By Thomas FitzgeraldWhen the current court decided Citizens United, the majority opinion did not mention corporate personhood. It didn’t have to, said law professor Bradley A. Smith, because “it’s a deeply rooted legal doctrine.”Practicality drives the idea, allowing people to own property together, for instance. “If you didn’t have it, you couldn’t sue a corporation as an individual person; you’d have to serve papers on every shareholder,” said Smith, an expert on campaign finance law who teaches at Capital University Law School in Columbus, Ohio.
By Sarah LeeBy now everyone’s heard (well, everyone who cares about campaign finance regulation has heard) about the Obama (c)(4) “Organizing for Action,” and there’s some debate in free speech circles about whether or not the Obama administration’s obvious bumping up against the hypocrisy line is something to be lauded or lambasted. Do we, for example, congratulate Obama for embracing the (c)(4) as a model — despite, of course his four-year diatribe against dark money and outside groups that never have to report donors buying elections? Or, do we take a minute to stop and acknowledge that the chances that the free political speech crowd has managed to convert the Obama campaign team is pretty slim and perhaps there’s another agenda at work?
By Megan R. Wilson and Zack ColmanOn Tuesday, the advocacy group Public Citizen called upon the Federal Election Commission (FEC) to investigate the donation, claiming the gift violated campaign finance laws that prohibit companies that contract with the federal government from making direct contributions to committees, parties and candidates.
By Donovan SlackThe web video is an infomercial parody for “Organizing for Acce$$” and recalls former President Bill Clinton’s allowing top-dollar contributors to stay in the Lincoln bedroom and recounts Obama’s promise to change the way Washington works and squelch the influence of special interests.
By Jonathan BackerDid the Supreme Court take the next Citizens United? The Court agreed to hear McCutcheon v. FEC, a case challenging the federal aggregate contribution limit — the total any one donor can contribute to all candidates, party committees, and PACs. Striking down this limit would once again uproot our nation’s campaign finance landscape. It would allow incumbents to gather seven-figure checks for their political parties, and pave the way for challenges to other limits.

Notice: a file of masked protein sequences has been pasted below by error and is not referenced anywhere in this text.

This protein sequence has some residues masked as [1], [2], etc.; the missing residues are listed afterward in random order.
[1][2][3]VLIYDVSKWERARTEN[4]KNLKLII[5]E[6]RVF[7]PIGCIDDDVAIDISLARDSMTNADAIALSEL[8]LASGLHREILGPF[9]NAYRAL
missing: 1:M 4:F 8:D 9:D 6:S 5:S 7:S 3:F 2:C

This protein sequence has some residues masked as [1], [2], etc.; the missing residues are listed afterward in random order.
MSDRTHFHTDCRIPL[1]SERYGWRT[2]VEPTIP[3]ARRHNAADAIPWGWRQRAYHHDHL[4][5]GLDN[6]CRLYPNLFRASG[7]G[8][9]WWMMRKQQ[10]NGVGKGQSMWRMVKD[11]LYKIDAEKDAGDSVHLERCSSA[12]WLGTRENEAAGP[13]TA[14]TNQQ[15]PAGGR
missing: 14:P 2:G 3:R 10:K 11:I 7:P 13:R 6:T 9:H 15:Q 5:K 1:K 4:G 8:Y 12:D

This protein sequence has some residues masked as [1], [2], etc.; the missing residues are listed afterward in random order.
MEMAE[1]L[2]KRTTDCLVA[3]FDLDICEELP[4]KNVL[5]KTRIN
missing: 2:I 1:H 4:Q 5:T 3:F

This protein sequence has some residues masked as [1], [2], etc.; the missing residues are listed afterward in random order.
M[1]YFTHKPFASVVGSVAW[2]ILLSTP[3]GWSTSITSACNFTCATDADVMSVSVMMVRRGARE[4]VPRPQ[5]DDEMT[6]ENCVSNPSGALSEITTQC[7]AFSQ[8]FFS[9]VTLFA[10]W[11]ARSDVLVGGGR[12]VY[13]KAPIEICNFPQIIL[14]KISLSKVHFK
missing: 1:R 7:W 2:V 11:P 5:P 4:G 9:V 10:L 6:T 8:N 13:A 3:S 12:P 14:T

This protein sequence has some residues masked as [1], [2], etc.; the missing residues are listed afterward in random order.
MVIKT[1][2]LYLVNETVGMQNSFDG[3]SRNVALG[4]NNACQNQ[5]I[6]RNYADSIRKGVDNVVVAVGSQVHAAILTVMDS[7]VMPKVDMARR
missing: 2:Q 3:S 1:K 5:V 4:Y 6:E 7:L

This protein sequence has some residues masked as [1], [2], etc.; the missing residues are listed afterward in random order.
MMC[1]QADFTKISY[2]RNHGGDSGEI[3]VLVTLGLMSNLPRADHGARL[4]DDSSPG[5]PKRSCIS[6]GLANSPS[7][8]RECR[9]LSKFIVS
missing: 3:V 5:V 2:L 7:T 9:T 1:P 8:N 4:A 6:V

By Zephyr TeachoutWe’ve got a fairly cynical and fast-moving press corps. They get that money in politics is a problem, and they will write that story. But they haven’t shared with the national public that there is a working model — from Connecticut, Maine, Arizona, and New York City — that actually changes who runs for office and who they work for.
By Mark SchmittThe public financing systems in Arizona, Maine, and Connecticut, which have been resilient, strongly supported by the public, upheld in the courts, and used by almost as many Republicans as Democrats, fall into this category. So does the generous matching system in New York City that has the support of Governor Andrew Cuomo and a growing number of legislators, which can serve as a model for legislation elsewhere. So can Minnesota’s system, which is currently unfunded but which until a few years ago offered a quickly refundable tax credit for small contributions along with a match on the candidate side. All of these systems can be considered part of a broad experiment, and scholars are looking closely at them to see whether they change who runs for office, who donates, and ultimately whether the states’ political processes are more responsive to the public.
Lobbying and Ethics
By Kevin Bogardus and Ben GoadK Street firms are predicting a strong rebound in 2013.
By Ryan MurphyTexas candidates and officeholders would have to file quarterly campaign finance reports — instead of semiannual ones — under legislation filed by Rep. Chris Turner, D-Arlington, who wants to overhaul parts of the state’s financial disclosure laws.